What is a Redemption Period in Real Estate?

If a property is taken through foreclosure, whether that be a mortgage foreclosure, tax lien foreclosure, or tax deed, there may be an applicable redemption period, or a period of time in which the property can be redeemed by an interested party after the sale. Redemption periods vary from state to state, meaning it’s important for both real estate investors and property owners to understand how they could be impacted. In this piece we’ll explore what a redemption period is and how it works in real estate.

What is a redemption period?

If a borrower or homeowner fails to pay their mortgage or property taxes, the local tax collector or lender has the right to pursue legal action against the borrower to reclaim the money owed to them. With delinquent property taxes, this is done through a tax lien foreclosure or tax deed sale. For a delinquent mortgage, it’s done through a mortgage foreclosure.

The foreclosure process varies slightly for each but will eventually result in the property being either sold at a public auction or taken back by the lender or tax lien holder through foreclosure. In both events, the real property transfers to a new owner. However, in some states, there is a redemption period after the foreclosure sheriff’s sale, which offers a right of redemption to the property owner or third party with vested interest in the property.

This redemption period is the specific period of time in which the foreclosed owner or other third party with vested interest, like a mortgage holder or junior lien holder, can redeem the foreclosure sale by paying the delinquent amount plus penalties and interest.

How do redemption periods work in real estate?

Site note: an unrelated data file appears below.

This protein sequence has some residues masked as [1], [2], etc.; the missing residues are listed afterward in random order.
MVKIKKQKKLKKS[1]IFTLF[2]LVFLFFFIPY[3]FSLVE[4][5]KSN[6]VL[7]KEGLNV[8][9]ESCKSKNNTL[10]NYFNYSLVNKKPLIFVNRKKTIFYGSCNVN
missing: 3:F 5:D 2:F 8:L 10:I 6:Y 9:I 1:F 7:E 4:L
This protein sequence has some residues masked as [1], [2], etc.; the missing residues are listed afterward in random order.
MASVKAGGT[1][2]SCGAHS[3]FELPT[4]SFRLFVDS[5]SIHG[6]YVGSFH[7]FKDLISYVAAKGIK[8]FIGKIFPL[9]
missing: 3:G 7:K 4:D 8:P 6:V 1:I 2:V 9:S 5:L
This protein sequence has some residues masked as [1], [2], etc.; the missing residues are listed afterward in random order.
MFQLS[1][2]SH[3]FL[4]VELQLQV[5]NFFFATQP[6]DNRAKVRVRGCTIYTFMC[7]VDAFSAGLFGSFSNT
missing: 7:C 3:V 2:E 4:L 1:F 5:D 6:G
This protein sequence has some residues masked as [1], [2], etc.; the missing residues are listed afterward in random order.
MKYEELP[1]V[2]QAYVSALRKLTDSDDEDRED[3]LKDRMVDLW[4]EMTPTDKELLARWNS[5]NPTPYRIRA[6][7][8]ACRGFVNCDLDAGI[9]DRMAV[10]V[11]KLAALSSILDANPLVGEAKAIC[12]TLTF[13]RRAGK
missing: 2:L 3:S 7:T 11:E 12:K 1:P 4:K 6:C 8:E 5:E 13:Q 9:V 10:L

Not every state offers a redemption period. Statutory redemption, or the allowable grace period to repay the debt with interest and fees, is most commonly used in judicial foreclosure states, but the redemption grace period and whether it’s provided will depend on the type of foreclosure sale.

For example, Georgia does not have a redemption period for foreclosure sales but does offer a 12-month redemption period after a tax sale. Other states like Michigan offer anywhere from six months to one year for both tax foreclosures and mortgage foreclosures. If a property is vacant, the redemption period can be shortened, and conversely, if the property owner has paid down a certain portion of the loan, typically two-thirds or more, they may be granted a longer redemption period. The longest redemption period for a mortgage foreclosure is one year. Tax foreclosures, including tax deed sales and tax lien foreclosures, can be redeemed over a longer period of time, as much as four years from the sale date.

Why would someone redeem a property?

If the home is going through foreclosure, it’s unlikely the property owner has the money to pay the debt or they would have paid it prior to the foreclosure sale. However, there are some instances when the foreclosed owner is able to pay the outstanding debt after the sale because they gained access to a new source of money.

But in reality, the most common type of redemption is by third parties who carry an interest in the home. For example, a mortgagor who still has an outstanding mortgage surely doesn’t want to lose the home through a tax sale. In the event the property does go to tax sale or tax lien foreclosure, they may have the ability to repay the outstanding tax amount with interest and fees. This allows them to regain title to continue with foreclosure proceedings if need be or recoup the debt paid for taxes in some other fashion.

It’s also fairly common for a junior lienor, or a mortgage lender who is in second position behind the first mortgage holder, to execute their right of redemption, but this is typically done before the sale. For example, if the borrower is delinquent on their first mortgage and the lien holder is foreclosing, the junior lien holder can pay the outstanding amount in order to keep their security position in the property. This is usually only executed when the home has equity, because the redeeming junior lienor now has room to recoup their investment in the property through a sale after redemption and completing their foreclosure.

As you can see, redemption periods play a big role in distressed real estate sales. As a property owner or real estate investor, it’s important to understand how a redemption period can impact you or the potential outcome of your investment. It’s a good idea to speak with an attorney in the area who specializes in real estate foreclosure for further guidance on your local or state laws for right of redemption.

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